Not too long to readalong #WilloughbyReads

A reminder that in next to no time Ben Harris (@one_to_read) will be hosting a readalong of Joan Aiken’s The Wolves of Willoughby Chase on Twitter, using the hashtag #WilloughbyReads.

If you’ve never read it before but always wanted to, then now’s your chance to join in; and if like me you have already read it but fancy discussing it and seeing what thoughts others entertain about it, you’d be welcome too!

Ben plans that “days 1-11 will have a question about each chapter, an activity of a kind, and a question relating to JA’s writing ethos,” while “days 12-14 will be general”.

(Yes, I know that adds up to a fortnight, whereas 29th July to 9th August is just twelve days, but there is doubtless method in the madness: that would seem to leave a weekend for further thoughts and catching-up.)

If you want to get an inkling of what the fuss is about I’ve tagged some of my earlier discussion posts and my review, but the best introduction of all is the author’s:

The action of this book takes place in a period of English history that never happened — shortly after the accession to the throne of Good King James III in 1832 …

The title hints at the fact that the country is being overrun by wolves which have migrated through the newly-opened Channel Tunnel. As the actual tunnel wasn’t opened until 6th May 1994, more than 160 years later, you will have realised that this is not only set in a uchronia (alternate or alternative history) but also a paracosm (alternate / alternative world).

(Actually, Napoleon had already proposed a Channel Tunnel in 1802 and plans had been drawn up by Albert Matthieu-Favier for coach travel ‘sous la Manche’, with ventilation to the air above and candles to light the way.)

Le Plan d’Albert Mathieu-Favier pour un service de diligence par un tunnel sous la Manche, daté de 1802

And the Wolves? Well, they are fiercer and more dangerous than anything in our history, and that includes the animals as well as the humans…

Image credit: WordPress Free Photo Library

11 thoughts on “Not too long to readalong #WilloughbyReads

      1. Whoa, just to be clear 24 in 48 means *reading* for 24 hours in a period of 48 hours. Unlike Dewey’s 24 readathon where you read for 24 hours straight, this gives you some breathing room. If I could read 24 books in 48 hours…..wowee!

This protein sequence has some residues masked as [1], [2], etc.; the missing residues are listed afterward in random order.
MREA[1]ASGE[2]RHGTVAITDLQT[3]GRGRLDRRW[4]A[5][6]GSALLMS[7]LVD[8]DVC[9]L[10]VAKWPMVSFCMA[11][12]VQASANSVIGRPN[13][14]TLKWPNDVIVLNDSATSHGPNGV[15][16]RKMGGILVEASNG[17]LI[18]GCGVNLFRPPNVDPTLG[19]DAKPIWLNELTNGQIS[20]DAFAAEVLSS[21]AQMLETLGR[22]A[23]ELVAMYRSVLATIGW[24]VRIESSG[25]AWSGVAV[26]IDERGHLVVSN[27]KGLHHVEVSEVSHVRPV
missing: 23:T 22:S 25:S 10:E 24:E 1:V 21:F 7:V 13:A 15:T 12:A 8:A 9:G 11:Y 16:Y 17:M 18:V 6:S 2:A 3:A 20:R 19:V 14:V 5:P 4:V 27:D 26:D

I so enjoyed The Wolves of Willoughby Chase and am looking forward to the event and the discussions!

        Liked by 1 person

        1. That’s much more understandable, Laurie–even for extreme speed readers 24 books is going it some! But still, 12 hours straight reading is definitely impressive! But yes, Wolves was, somehow, an instant classic and has remained so, for good reason. I too am eagerly anticipating what might come. 🙂

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  1. Now I’m in a dilemma 😣 I have long wanted to make a start on the Wolves series but I have been holding out determinedly against Twitter. My resolve came very close to breaking for a similar reason not so long ago. Might this be the final straw that sees me succumb 🤔

    Liked by 1 person

    1. Sorry to hoist you on the horns of this particular dilemma, Sandra! Twitter can be very time-consuming, I agree. But if you don’t succumb I might do a summary of reactions at the end of the event.

      Liked by 2 people

    1. I’m inclining more and more towards a Twitter discussion summary here for those who don’t tweet (such a wasteful-of-time habit—except I get a lot of informed political opinion on there that I don’t get from the conventional news media).

      Liked by 2 people

  2. This does sound tempting, I do occasionally drop by twitter, but I’m having a problem with time at the moment – I think it’s been put on fast forward and I don’t seem to have that setting. I’ve added this book to my list, though, and perhaps I’ll drop by to look, occasionally.

    I hope you will provide us with a summary. I like the idea of the questions and activities, sounds like my kind of fun.

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